Iceland volcano erupting

SECOND UPDATE: It has been confirmed that Grimsvotn volcano underneath the Vatnajokull glacier in southeast Iceland has begun erupting.

A plume of ash is visible, which has led scientists to confirm earlier reports of an eruption. Vidir Reynisson at the public safety unit of the Icelandic police says it is too early to tell how big an eruption it will be, although it shows signs of being bigger than the last one in 2004.

Earthquake activity began in the area at 18.00 this evening (local time) — which was taken as a clear sign of an imminent eruption. The emergency co-ordination centre at Skogarhlid in Reykjavik is in operation.

Grimsvotn is a large volcano buried under glacial ice. It erupts regularly, the last time in 2004. At the time, aviation was directed away from the ash; but there was no major disruption. Grimsvotn has never caused any major delays or cancellations to international air traffic — unlike the bigger Eyjafjallajokull eruption last year. The 2004 eruption and the one in 1998 both lasted around a week.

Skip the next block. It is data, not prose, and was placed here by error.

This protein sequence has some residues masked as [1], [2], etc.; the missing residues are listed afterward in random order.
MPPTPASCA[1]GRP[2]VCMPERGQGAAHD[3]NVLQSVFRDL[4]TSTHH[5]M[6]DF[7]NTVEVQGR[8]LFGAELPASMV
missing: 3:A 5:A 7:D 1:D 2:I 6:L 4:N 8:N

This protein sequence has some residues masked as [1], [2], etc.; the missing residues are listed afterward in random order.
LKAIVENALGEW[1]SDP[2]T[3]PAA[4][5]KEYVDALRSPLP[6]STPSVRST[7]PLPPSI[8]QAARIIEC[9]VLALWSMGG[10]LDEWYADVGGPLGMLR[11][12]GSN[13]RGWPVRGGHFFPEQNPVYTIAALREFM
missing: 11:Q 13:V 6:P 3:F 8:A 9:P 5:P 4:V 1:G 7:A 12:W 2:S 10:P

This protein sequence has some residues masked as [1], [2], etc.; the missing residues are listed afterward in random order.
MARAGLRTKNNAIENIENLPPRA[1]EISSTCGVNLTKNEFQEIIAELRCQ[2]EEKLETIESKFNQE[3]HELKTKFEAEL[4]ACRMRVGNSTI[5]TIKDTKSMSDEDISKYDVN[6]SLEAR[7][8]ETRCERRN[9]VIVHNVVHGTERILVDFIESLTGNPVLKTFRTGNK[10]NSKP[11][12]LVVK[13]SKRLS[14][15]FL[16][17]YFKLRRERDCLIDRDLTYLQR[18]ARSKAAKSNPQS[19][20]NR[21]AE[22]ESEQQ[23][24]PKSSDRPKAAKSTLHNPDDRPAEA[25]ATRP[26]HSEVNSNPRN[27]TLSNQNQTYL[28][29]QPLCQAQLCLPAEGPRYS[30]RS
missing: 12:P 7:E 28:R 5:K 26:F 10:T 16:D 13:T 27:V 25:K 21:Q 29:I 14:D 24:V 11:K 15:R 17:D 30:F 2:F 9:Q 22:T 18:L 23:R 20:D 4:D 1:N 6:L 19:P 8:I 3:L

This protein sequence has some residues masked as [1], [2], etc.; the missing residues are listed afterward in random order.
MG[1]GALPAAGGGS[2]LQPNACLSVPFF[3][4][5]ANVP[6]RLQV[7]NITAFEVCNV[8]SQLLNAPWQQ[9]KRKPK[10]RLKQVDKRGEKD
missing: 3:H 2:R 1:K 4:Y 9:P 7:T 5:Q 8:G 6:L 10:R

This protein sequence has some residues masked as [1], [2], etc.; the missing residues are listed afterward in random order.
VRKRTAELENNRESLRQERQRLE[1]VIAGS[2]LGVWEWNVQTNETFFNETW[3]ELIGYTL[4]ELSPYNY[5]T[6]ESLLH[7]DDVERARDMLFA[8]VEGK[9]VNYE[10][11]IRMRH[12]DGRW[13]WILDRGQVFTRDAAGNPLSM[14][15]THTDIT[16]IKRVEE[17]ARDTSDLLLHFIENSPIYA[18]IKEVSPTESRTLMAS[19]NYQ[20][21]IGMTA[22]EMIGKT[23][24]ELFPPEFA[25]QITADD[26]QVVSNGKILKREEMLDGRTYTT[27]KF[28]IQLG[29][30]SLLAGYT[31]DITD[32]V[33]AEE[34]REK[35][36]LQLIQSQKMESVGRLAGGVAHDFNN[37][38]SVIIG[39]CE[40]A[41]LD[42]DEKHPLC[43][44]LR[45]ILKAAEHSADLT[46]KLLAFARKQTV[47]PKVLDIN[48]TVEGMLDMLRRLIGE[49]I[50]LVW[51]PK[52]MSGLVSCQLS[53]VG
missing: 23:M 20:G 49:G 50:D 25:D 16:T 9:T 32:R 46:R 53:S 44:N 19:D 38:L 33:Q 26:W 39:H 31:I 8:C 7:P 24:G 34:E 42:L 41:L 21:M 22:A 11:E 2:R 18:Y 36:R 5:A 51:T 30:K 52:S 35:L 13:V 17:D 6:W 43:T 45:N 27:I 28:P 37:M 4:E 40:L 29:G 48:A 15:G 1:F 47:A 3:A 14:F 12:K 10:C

Authorities have set up a no fly zone over the volcano this evening. It stretches 120 nautical miles in all directions. There are no delays or cancellations to flights into and out of Iceland and international aviation is easily able to fly around the volcano zone.

A joklahlaup is expected some time tomorrow, whereby the pressure of melted water literally lifts the glacier to release a huge and sudden flood. Such events are usual when Grimsvotn erupts and south Iceland infrastructure is built to cope with it. Road closures are somewhat likely and can be followed on

Vegagerdin has already decided to close the Route 1 highway near the glacier in preparation — and because visibility is extremely poor due to the ash. The ash cloud has already risen to some 45,000 feet.

(Photo: Agust Rafnsson, taken at the Fimmvorduhals volcano in 2010)

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